[36:47] Because of that, at this point, I think that what the recommendation is, or what the hope is, is just make sure that you have submissions or documents that are following a format. We don't need to standardize the clauses in any way. It's not drag‑and‑drop persuasion. If the heading is gross negligence penalties ‑ facts, gross negligence penalties ‑ law, if we start breaking headings and subheadings down in that way, now we've created an opportunity.
[37:14] I think that's what the advice is, is we need to be creating opportunities to leverage technology that's either there now, but coming online in the future, I think, is more the point of this.
Natalie: [37:25] Clean up your data set.
Peter: [37:26] Yeah. Understand that you need a data set, and understand that you need signposts for it.
Natalie: [37:32] I guess I understand that you already have one.
Peter: [37:34] Yeah.
Natalie: [37:34] It's just not quite in a format that's going to be readable. Turn your chaos into something a little more structured, and you'll benefit in the future.
Peter: [37:42] Yeah. It's almost like a standard index for every submission.
Natalie: [37:45] Yeah.
Peter: [37:46] Ken was warning that this whole process of capturing and gaining insight out of data takes a while, but if law firms don't start to capture this, they'll be at a significant disadvantage. First of all, do you think that's true?
Natalie: [37:57] Yeah. I absolutely agree that it's true that you'll be at a disadvantage, yeah.
Peter: [38:01] How far are we from that? At what point is it too late?
Natalie: [38:04] [laughs] It's never too late. You can't say it's too late. You can always start, and then you'll start building something for your firm to work on in the future.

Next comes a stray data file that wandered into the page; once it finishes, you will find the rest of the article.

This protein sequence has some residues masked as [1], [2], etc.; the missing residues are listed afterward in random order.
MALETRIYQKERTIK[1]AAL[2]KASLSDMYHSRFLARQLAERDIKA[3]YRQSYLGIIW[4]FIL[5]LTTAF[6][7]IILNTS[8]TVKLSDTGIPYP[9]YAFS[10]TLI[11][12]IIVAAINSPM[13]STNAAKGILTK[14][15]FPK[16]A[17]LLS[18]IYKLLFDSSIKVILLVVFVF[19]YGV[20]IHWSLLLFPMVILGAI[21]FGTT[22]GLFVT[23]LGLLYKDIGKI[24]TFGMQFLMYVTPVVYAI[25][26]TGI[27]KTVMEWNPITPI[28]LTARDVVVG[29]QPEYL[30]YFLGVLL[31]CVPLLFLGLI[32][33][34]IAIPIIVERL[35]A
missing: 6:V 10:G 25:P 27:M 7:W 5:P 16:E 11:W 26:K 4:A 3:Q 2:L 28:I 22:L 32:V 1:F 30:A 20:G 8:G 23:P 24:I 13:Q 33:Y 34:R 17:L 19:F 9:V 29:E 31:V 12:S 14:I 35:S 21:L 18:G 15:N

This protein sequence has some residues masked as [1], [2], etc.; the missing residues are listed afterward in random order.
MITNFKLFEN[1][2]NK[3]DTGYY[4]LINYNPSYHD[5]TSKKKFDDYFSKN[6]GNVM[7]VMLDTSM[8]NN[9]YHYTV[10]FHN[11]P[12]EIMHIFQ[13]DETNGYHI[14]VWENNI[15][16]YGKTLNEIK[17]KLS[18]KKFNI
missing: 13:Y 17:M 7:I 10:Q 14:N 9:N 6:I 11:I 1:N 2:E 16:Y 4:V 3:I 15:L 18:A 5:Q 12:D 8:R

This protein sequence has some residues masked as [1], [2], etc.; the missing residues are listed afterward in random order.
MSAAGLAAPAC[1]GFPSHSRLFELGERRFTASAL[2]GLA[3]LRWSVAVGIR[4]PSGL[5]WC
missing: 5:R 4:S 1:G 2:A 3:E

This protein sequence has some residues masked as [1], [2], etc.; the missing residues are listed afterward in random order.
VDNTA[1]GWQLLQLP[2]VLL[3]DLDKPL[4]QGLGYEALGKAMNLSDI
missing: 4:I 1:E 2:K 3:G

Peter: [38:14] Do you think law firms are, right now, are at a competitive risk by not implementing this immediately?
Natalie: [38:20] It's really hard. I want to say yes, but I don't have anything that I could point to, to actually substantiate that in any way. There is no evidence. [laughs]
Peter: [38:30] There's not enough people doing it, though.
Natalie: [38:33] I'm sure people are doing it, they're just behind the curtain and not telling anyone about it.
Peter: [38:37] Enough to actually put the rest of its competitions at risk? I find that difficult to believe.
Natalie: [38:42] You're probably more likely to find it in the lawyer or something. I don't know how many law firms are focused on this, but I do know that every large law firm, at the very least, has some kind of tracking system where they are paying attention to what's in their submissions.
[38:56] I don't think it's in this kind of way, and I don't think that there's been a lot of thought put into making a structured data plan in terms of, here's how we're going to uniformly provide submissions as a firm. I think things like that you'll find much more in probably medium to small firms. Hopefully, that will give them an advantage. What do you think?